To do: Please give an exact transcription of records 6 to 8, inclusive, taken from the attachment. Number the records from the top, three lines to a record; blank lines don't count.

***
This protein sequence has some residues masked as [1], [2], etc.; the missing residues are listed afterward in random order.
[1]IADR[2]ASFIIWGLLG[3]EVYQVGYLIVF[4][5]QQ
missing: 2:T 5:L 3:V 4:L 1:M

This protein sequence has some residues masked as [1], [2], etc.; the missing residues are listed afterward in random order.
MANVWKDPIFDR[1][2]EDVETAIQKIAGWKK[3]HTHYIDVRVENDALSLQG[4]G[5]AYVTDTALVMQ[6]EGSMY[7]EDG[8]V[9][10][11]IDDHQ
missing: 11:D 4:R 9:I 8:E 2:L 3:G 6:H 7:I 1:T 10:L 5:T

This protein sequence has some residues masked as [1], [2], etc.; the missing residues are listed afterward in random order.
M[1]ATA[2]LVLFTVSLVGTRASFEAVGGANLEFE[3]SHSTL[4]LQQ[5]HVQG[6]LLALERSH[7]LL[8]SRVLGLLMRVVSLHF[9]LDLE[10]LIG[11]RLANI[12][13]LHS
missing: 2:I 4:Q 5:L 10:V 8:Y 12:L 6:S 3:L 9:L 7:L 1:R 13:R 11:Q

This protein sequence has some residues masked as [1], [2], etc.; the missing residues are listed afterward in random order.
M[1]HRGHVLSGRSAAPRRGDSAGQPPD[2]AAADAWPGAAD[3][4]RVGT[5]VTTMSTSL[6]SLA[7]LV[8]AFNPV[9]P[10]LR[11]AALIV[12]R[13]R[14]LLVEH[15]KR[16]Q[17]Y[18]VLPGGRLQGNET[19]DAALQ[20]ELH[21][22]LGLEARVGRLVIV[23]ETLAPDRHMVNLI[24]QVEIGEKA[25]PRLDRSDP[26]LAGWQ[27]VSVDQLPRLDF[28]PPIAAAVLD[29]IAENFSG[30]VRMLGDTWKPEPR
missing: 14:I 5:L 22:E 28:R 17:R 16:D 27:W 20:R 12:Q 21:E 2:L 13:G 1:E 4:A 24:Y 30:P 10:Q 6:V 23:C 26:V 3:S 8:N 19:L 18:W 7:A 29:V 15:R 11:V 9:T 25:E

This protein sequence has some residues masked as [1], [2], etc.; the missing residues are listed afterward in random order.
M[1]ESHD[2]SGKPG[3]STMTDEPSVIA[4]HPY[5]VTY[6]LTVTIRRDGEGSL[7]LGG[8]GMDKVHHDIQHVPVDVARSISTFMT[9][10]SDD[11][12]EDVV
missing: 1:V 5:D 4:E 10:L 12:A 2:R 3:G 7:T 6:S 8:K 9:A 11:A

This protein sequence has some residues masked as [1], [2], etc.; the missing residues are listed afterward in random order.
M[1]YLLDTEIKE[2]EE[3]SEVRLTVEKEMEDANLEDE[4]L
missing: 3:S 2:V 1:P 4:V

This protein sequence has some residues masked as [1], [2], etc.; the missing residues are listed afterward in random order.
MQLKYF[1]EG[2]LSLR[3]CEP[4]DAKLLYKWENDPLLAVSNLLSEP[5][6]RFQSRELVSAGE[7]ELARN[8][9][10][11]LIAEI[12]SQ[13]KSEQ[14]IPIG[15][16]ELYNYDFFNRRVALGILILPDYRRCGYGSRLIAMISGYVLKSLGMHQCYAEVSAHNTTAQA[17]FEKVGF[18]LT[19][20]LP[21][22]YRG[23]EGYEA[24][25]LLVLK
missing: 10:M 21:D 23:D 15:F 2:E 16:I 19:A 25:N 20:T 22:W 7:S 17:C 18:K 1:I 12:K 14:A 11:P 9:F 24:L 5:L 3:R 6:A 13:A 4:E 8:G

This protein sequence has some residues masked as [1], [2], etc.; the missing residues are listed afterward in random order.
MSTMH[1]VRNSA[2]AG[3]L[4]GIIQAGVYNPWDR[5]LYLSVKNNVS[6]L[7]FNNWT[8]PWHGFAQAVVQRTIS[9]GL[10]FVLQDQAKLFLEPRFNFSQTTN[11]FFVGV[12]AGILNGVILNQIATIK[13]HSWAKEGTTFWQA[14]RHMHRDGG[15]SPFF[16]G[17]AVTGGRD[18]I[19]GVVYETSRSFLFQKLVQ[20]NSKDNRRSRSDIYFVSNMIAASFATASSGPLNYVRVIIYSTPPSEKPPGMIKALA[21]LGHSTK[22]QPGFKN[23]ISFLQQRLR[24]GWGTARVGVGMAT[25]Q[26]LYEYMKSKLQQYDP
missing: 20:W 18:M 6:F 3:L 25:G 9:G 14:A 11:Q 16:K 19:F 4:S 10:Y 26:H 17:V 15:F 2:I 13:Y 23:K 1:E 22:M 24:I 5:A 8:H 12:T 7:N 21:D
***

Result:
This protein sequence has some residues masked as [1], [2], etc.; the missing residues are listed afterward in random order.
M[1]YLLDTEIKE[2]EE[3]SEVRLTVEKEMEDANLEDE[4]L
missing: 3:S 2:V 1:P 4:V

This protein sequence has some residues masked as [1], [2], etc.; the missing residues are listed afterward in random order.
MQLKYF[1]EG[2]LSLR[3]CEP[4]DAKLLYKWENDPLLAVSNLLSEP[5][6]RFQSRELVSAGE[7]ELARN[8][9][10][11]LIAEI[12]SQ[13]KSEQ[14]IPIG[15][16]ELYNYDFFNRRVALGILILPDYRRCGYGSRLIAMISGYVLKSLGMHQCYAEVSAHNTTAQA[17]FEKVGF[18]LT[19][20]LP[21][22]YRG[23]EGYEA[24][25]LLVLK
missing: 10:M 21:D 23:D 15:F 2:E 16:I 19:A 25:N 20:T 22:W 7:S 17:C 18:K 1:I 12:K 14:A 11:P 9:F 24:L 5:L 3:R 6:A 13:A 4:E 8:G

This protein sequence has some residues masked as [1], [2], etc.; the missing residues are listed afterward in random order.
MSTMH[1]VRNSA[2]AG[3]L[4]GIIQAGVYNPWDR[5]LYLSVKNNVS[6]L[7]FNNWT[8]PWHGFAQAVVQRTIS[9]GL[10]FVLQDQAKLFLEPRFNFSQTTN[11]FFVGV[12]AGILNGVILNQIATIK[13]HSWAKEGTTFWQA[14]RHMHRDGG[15]SPFF[16]G[17]AVTGGRD[18]I[19]GVVYETSRSFLFQKLVQ[20]NSKDNRRSRSDIYFVSNMIAASFATASSGPLNYVRVIIYSTPPSEKPPGMIKALA[21]LGHSTK[22]QPGFKN[23]ISFLQQRLR[24]GWGTARVGVGMAT[25]Q[26]LYEYMKSKLQQYDP
missing: 20:W 18:M 6:F 3:L 25:G 9:G 14:A 11:Q 16:K 19:F 4:S 10:Y 26:H 17:V 15:F 2:I 13:Y 23:K 1:E 22:M 24:I 5:A 8:H 12:T 7:N 21:D